At the National Institute of Biomedical Imaging and Bioengineering (NIBIB), a part of the National Institutes of Health, scientists have developed a “nanovaccine” for safer delivery of immunotherapies. DNA strings need to be carefully introduced near the target in order to activate the immune system to kill nearby cancer cells, but enzymes easily break them up if the delivery is poorly focused.
The team used DNA sequences obtained from bacteria, called unmethylated cytosine-guanine oligodeoxynucleotides (CpG), which have previously been trialed by injecting them directly into tumors. The body recognizes them as foreign and mounts a immune response, but additionally they help the immune system remember how to fight back against same kind of tumors near where the CpG was delivered. The problem is CpG doesn’t stay inside the tumor long enough to work as intended, which is why NIBIB researchers worked on encapsulating them inside a safe delivery vehicle.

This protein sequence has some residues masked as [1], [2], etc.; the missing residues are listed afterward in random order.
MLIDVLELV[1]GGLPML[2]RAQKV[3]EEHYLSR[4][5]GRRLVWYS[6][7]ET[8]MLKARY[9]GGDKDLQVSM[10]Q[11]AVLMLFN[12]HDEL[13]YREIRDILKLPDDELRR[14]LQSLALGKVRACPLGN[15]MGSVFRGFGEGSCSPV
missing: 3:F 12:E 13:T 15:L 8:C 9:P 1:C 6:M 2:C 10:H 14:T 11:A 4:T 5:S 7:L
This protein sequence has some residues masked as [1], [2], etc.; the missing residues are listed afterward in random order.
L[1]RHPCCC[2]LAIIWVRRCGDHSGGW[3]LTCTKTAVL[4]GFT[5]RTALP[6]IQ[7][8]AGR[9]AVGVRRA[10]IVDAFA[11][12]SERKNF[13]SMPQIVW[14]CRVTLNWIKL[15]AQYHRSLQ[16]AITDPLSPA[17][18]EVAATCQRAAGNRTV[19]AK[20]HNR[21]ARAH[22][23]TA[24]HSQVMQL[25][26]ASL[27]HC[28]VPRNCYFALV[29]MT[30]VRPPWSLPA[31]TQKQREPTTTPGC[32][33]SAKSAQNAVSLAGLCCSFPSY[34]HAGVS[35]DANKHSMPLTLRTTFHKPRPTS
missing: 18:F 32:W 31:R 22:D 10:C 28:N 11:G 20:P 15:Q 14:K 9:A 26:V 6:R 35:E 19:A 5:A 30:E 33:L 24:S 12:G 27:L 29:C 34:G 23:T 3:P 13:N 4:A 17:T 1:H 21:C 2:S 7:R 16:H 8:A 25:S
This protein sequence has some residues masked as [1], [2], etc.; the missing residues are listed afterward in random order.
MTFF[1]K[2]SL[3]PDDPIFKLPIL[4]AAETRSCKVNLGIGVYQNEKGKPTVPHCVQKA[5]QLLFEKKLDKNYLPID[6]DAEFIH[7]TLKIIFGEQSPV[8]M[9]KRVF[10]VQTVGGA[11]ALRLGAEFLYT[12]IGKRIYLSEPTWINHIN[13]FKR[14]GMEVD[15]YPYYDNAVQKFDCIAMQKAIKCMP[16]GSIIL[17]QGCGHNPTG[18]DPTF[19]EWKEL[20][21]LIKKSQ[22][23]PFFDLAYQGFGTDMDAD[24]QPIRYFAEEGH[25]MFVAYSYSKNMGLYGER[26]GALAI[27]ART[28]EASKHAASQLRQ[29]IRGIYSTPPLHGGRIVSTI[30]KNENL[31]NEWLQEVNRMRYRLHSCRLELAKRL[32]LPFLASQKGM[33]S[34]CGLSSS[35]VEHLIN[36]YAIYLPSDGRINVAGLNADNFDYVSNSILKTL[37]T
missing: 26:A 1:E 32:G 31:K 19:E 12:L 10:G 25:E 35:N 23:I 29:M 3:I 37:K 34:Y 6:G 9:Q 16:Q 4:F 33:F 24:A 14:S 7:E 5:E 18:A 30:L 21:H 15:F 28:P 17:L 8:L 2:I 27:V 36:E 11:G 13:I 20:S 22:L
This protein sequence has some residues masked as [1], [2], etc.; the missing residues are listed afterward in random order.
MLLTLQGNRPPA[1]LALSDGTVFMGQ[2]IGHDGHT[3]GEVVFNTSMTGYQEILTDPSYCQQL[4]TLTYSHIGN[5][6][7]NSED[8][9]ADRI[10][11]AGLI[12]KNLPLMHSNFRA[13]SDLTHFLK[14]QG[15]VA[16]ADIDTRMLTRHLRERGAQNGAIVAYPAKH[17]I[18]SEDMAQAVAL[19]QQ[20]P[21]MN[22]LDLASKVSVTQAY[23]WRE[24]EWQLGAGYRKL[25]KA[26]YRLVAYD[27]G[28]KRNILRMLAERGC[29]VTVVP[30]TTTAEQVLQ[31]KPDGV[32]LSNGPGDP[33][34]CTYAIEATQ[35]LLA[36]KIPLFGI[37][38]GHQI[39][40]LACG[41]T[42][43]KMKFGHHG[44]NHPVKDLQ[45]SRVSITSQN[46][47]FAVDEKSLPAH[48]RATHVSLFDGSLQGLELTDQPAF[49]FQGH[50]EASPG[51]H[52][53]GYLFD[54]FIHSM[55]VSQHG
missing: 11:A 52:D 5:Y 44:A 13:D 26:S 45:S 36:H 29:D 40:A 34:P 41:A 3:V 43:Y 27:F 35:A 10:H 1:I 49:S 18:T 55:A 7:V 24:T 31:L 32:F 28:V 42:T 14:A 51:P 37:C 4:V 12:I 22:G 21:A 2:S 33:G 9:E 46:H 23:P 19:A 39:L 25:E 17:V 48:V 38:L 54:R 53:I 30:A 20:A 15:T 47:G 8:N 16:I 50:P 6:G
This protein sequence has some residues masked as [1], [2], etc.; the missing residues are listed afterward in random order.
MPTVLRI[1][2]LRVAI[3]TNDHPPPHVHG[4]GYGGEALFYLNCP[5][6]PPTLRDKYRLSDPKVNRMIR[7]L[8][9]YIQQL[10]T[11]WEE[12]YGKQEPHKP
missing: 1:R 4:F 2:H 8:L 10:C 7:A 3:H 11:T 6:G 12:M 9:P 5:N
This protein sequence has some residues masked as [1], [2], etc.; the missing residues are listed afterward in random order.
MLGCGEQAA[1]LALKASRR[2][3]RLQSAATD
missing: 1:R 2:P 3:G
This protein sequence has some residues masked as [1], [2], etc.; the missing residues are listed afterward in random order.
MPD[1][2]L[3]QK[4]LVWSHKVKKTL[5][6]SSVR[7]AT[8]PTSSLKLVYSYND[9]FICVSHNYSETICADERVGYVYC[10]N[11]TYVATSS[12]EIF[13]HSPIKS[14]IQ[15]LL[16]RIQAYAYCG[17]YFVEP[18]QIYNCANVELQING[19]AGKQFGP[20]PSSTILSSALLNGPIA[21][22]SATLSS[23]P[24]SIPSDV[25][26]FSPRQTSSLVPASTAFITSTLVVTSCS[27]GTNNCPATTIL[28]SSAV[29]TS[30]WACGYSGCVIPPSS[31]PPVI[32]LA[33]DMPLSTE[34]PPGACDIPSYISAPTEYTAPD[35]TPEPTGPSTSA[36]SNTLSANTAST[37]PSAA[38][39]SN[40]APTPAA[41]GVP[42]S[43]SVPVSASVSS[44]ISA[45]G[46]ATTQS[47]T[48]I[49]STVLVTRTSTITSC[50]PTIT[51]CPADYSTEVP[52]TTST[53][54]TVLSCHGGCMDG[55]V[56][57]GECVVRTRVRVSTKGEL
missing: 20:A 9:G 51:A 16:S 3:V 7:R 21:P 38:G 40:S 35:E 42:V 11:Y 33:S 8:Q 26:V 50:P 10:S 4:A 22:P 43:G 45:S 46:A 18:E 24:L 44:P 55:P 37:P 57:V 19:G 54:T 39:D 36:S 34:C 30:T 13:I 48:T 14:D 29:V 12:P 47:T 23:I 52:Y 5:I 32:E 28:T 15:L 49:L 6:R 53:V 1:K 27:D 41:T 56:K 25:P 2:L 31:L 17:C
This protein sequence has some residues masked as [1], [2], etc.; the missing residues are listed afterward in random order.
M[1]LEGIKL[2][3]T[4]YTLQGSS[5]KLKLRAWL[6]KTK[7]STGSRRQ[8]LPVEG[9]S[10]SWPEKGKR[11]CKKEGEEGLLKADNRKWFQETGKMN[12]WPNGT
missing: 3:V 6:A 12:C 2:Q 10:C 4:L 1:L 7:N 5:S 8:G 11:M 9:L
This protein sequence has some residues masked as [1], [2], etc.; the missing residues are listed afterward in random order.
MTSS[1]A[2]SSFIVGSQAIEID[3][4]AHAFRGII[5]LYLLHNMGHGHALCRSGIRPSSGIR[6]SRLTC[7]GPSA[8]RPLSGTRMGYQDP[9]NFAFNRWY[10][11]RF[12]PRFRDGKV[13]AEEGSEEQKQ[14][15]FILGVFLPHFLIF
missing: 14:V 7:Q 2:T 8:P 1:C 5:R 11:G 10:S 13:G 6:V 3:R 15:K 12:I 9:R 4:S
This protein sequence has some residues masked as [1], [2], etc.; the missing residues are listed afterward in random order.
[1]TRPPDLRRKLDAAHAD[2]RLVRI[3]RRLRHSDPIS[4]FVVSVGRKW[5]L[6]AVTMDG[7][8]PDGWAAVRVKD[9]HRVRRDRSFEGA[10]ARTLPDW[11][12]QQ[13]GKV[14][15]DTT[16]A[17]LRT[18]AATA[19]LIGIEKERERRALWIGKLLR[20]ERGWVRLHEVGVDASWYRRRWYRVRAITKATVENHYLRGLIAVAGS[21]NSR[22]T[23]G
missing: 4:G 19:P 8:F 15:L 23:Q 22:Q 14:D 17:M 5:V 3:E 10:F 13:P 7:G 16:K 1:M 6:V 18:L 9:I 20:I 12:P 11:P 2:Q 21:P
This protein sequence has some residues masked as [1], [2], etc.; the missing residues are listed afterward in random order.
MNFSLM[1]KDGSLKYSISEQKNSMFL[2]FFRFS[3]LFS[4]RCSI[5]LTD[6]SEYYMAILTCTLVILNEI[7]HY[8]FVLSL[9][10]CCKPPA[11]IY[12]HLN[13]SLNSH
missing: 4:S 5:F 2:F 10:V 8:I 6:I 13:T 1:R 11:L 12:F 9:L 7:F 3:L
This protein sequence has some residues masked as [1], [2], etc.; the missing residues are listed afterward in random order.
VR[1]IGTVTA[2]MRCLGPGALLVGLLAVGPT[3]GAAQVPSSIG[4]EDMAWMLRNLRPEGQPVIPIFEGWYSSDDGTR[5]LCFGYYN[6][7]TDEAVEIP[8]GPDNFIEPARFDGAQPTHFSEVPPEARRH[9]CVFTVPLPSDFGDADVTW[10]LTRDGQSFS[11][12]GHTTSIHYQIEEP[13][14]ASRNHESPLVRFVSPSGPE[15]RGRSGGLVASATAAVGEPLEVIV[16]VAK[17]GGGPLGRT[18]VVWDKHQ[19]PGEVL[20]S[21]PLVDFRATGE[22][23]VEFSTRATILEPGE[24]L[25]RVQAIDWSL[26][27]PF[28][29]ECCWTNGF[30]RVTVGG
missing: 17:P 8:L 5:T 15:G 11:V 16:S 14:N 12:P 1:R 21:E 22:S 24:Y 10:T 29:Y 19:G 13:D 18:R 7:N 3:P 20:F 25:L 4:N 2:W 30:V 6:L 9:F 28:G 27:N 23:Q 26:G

Called DNA-inorganic hybrid nanovaccines (hNVs), these particles contain multiple CpG DNA strings in a flowery shape that make them easy for the immune cells to grab onto. The size of the particles can be varied so that they can easily enter a tumor while sticking around longer without being washed away.
The team tested these on mice with melanoma and showed that the nNVs not only stayed inside the tumor much longer than naked CpG molecules, but also that mice treated with nNVs responded much better to the immunotherapy.
More from NIBIB:
In addition to boosting the immune response induced by CpGs, the hNVs also reduced side effects associated with administration of CpG by decreasing the amount of CpG that leaked out of the tumor and into the bloodstream. One indication of the side effects of CpG immunotherapy is an enlarged spleen. The researchers showed that mice injected with hNVs had spleens that weighed nearly half as much as mice injected with CpG molecules.
According to the researchers, an additional benefit of the hNVs is that they stabilize the CpGs so that they don’t need to be refrigerated while stored or being transported. This is important because refrigeration requirements can significantly increase the price of vaccines and limit who has access to them.
Study in journal Nanoscale: DNA-inorganic hybrid nanovaccine for cancer immunotherapy…